However, the vigils in the cities of Münster and Gronau were permitted to take place only under the condition that the 15 participants at each event wear protective masks and stay 1.5 meters (5 feet) from each other, organizers said.

The demonstrators want to protest against a planned transport of uranium hexafluoride, used in the process of uranium enrichment, from the Gronau enrichment plant to the Russian nuclear facility in Novouralsk.

Watch this video to find out more about Germany's struggle to find a solution for the storage of nuclear waste:

Watch video 05:47

The search for nuclear waste storage solutions

06:46 British Prime Minister Boris Johnson spent the night in hospital with acute coronavirus symptoms and will have further tests today, UK Housing Secretary Robert Jenrick told the BBC.

Jenrick added that Johnson continues to lead the government despite his condition.

"He's been working extremely hard, leading the government and being constantly updated, that's going to continue," Jenrick said. "Obviously, today, he's in hospital having the test, but he'll continue to be kept informed as to what's happening and to be in charge of the government."

06:39 Japan is considering calling a six-month period for an impending state of emergency declaration in response to the coronavirus pandemic, according to broadcaster TBS.

The move would cover Tokyo and three neighboring prefectures, as well as Osaka, TBS said. These prefectures would decide the length of time for their individual measures within the six-month period. 

Prime Minister Shinzo Abe could declare a state of emergency as soon as Tuesday, according to Japanese media. The Yomiuri Shinbun newspaper said Abe would likely announce his plan for the emergency later Monday.

06:30 Taiwan has urged people who visited tourist spots during the popular Tomb Sweeping Festival last week to do adopt disease control measures to prevent the spread of the coronavirus.

Taiwan's Central Epidemic Command Center asked peopleto minimize time spent outside, wear a face mask in public and check their body temperature twice daily for 14 days.

Despite being advised to practice social distancing, millions of people traveled around Taiwan during the four-day festival, which ended on Sunday.

06:01 A 4-year-old Malayan tiger at the Bronx Zoo in New York City has become the first tiger in the world to contract the new coronavirus. The tiger began showing respiratory symptoms on March 27. An asymptomatic employee of the zoo is believed to have infected it. 

Six other cats have also fallen ill, but they have not tested positive for COVID-19. The zoo has been closed to the public since March 16.

The zoo said there is no evidence that animals play a role in the transmission of COVID-19 to people other than the initial event in the Wuhan market, and no evidence that any person has been infected with COVID-19 in the US by animals, including by pet dogs or cats."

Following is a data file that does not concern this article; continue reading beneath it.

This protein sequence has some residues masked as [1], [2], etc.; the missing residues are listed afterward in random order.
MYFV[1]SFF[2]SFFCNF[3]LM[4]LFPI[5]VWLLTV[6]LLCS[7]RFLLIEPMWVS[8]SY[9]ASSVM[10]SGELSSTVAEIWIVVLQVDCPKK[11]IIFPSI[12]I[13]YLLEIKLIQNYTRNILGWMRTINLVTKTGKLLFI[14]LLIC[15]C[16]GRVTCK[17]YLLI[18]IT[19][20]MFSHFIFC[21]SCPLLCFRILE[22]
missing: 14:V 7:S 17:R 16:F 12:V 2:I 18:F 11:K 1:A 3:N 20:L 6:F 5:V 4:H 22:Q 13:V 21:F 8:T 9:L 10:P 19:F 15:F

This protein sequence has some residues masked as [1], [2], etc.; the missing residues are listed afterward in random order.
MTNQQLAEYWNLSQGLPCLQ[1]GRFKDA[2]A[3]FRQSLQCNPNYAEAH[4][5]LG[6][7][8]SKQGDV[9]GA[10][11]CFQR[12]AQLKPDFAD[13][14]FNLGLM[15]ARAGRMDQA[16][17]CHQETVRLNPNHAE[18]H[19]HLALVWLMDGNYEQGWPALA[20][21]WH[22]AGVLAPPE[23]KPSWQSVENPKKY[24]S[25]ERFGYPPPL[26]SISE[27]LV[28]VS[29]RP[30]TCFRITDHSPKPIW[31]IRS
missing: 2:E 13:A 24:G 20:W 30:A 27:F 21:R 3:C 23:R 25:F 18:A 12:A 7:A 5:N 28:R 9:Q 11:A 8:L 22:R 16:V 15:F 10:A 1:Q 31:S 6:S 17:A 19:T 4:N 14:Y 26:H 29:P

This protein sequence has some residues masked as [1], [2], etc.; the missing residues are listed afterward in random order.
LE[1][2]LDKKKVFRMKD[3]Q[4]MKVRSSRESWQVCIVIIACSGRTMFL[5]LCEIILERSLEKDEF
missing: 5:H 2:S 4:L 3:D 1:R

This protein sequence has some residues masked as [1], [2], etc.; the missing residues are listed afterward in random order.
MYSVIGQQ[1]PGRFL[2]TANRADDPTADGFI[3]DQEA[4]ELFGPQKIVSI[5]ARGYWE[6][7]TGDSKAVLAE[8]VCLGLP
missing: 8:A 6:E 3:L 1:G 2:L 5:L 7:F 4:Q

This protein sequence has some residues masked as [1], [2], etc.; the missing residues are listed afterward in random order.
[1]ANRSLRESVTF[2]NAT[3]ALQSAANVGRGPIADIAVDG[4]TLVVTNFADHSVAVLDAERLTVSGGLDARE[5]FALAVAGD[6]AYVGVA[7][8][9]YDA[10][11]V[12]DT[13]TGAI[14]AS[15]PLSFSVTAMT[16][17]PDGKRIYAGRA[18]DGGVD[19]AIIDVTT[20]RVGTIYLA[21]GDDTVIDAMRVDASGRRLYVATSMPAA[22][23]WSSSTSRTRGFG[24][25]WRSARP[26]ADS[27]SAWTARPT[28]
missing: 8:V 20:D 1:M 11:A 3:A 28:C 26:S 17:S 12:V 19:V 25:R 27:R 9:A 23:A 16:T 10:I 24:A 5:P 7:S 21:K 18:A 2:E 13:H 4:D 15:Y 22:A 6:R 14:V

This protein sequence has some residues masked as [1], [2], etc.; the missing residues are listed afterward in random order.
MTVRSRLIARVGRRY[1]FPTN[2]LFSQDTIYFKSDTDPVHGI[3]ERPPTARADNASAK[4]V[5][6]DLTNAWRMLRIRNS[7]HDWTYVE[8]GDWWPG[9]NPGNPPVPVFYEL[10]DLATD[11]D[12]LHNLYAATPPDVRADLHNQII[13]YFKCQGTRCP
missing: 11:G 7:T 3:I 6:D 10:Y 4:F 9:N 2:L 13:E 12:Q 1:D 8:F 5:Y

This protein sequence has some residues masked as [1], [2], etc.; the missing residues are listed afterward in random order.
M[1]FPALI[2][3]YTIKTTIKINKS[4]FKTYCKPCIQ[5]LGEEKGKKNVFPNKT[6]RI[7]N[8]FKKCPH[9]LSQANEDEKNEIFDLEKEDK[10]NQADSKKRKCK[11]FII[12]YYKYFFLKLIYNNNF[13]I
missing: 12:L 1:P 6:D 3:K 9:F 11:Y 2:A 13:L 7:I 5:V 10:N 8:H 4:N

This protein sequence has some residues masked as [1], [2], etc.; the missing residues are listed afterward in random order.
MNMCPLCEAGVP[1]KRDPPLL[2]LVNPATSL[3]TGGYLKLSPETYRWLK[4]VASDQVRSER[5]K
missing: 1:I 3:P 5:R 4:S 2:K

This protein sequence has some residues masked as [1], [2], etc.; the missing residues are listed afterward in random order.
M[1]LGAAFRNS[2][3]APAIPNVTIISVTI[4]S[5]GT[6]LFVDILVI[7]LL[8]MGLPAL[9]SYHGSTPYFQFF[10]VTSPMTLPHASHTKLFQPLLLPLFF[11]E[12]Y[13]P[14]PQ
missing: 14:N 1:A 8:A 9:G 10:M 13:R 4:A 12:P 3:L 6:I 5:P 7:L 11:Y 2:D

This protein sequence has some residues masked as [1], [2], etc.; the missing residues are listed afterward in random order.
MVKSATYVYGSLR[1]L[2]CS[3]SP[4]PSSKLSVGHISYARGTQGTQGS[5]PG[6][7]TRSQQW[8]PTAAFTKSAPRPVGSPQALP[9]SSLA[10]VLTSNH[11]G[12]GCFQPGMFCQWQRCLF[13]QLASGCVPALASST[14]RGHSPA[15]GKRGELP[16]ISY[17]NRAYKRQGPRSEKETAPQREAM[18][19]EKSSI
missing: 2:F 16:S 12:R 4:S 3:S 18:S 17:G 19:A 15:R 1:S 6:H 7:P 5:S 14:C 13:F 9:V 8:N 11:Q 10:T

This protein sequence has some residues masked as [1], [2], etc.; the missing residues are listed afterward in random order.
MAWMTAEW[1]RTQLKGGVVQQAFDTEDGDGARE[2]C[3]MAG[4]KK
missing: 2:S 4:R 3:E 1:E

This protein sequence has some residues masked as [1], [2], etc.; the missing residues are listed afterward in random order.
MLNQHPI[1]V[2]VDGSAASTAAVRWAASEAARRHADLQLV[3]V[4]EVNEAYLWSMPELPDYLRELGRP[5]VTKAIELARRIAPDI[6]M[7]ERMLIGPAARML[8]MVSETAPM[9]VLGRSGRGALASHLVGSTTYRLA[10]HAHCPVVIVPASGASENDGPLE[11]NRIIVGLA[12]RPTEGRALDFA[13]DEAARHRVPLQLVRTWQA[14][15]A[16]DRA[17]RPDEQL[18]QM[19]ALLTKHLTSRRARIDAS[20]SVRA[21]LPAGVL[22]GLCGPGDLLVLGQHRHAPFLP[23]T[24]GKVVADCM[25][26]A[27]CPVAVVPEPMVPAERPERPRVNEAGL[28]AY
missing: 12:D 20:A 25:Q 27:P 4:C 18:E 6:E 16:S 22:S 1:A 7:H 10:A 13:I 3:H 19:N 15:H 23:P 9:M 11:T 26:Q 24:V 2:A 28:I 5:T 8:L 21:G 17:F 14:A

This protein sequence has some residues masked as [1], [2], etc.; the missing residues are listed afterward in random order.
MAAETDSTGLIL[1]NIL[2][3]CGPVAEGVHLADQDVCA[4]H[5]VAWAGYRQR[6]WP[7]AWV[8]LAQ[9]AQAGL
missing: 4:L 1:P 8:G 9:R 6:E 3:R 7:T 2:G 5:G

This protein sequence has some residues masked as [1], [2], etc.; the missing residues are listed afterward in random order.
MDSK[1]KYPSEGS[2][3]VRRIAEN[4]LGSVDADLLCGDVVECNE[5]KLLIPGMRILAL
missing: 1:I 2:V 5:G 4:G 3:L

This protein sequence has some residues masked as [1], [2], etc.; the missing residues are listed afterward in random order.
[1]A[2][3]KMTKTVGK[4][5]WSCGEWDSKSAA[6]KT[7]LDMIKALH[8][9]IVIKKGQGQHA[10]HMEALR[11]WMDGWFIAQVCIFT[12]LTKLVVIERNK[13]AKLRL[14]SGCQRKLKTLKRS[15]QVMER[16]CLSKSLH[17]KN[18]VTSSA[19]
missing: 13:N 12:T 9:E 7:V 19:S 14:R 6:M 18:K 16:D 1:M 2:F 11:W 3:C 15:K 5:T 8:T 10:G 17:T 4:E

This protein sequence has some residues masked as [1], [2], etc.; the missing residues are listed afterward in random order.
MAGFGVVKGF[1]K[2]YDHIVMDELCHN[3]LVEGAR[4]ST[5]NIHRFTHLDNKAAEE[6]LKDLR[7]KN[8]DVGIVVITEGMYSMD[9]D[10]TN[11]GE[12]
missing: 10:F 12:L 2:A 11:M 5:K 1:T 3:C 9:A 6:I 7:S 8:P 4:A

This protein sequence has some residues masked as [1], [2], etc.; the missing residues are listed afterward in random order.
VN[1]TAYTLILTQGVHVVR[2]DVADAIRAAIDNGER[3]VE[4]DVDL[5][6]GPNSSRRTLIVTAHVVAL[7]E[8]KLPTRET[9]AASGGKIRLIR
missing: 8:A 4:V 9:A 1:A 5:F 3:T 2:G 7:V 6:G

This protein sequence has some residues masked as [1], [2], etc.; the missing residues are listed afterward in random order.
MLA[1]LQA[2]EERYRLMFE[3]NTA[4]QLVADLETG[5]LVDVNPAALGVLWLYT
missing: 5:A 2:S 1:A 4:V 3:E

Other animal coronavirus cases have been documented around the world. A pet cat in Belgium tested positive for the disease, as has two dogs in Hong Kong. No animal deaths from the virus have been reported.

Tiger Nadia

Malayan tiger Nadia has tested positive for coronavirus

05:36 Germany's government has allowed breweries to defer the annual beer tax, giving them greater financial flexibility during the coronavirus crisis. 

Breweries can submit applications to defer the tax to main customs offices until December 31, 2020, Germany's Finance Ministry told the German DPA news agency.

A standard crate with 20 half-liter beer bottles is charged €0.94 ($1.02) in beer tax in Germany, according to trade publication Lebensmittel Zeitung. The tax is paid to federal states. 

Beer tax payments from 2019 are expected to amount to €650 million, according to Finance Ministry figures.

04:38 Germany's confirmed coronavirus infections rose by 3,677 in the past 24 hours, according to data from the Robert Koch Institute for infectious diseases (RKI). 

The figure was lower than the 5,936 new infections reported on Sunday and represents a fourth straight drop in the daily rate of new cases.

The new infections put Germany's total at 95,391 according to RKI data, though Johns Hopkins University has reported a slightly higher figure of 100,123.

03:45 Here is the latest from across the Americas

Ecuador President Lenin Moreno warned that the death toll from the coronavirus pandemic was likely higher than current figures show. Authorities are collecting more than 100 bodies a day and storing them in giant refrigerated containers, with morgues and hospitals at capacity.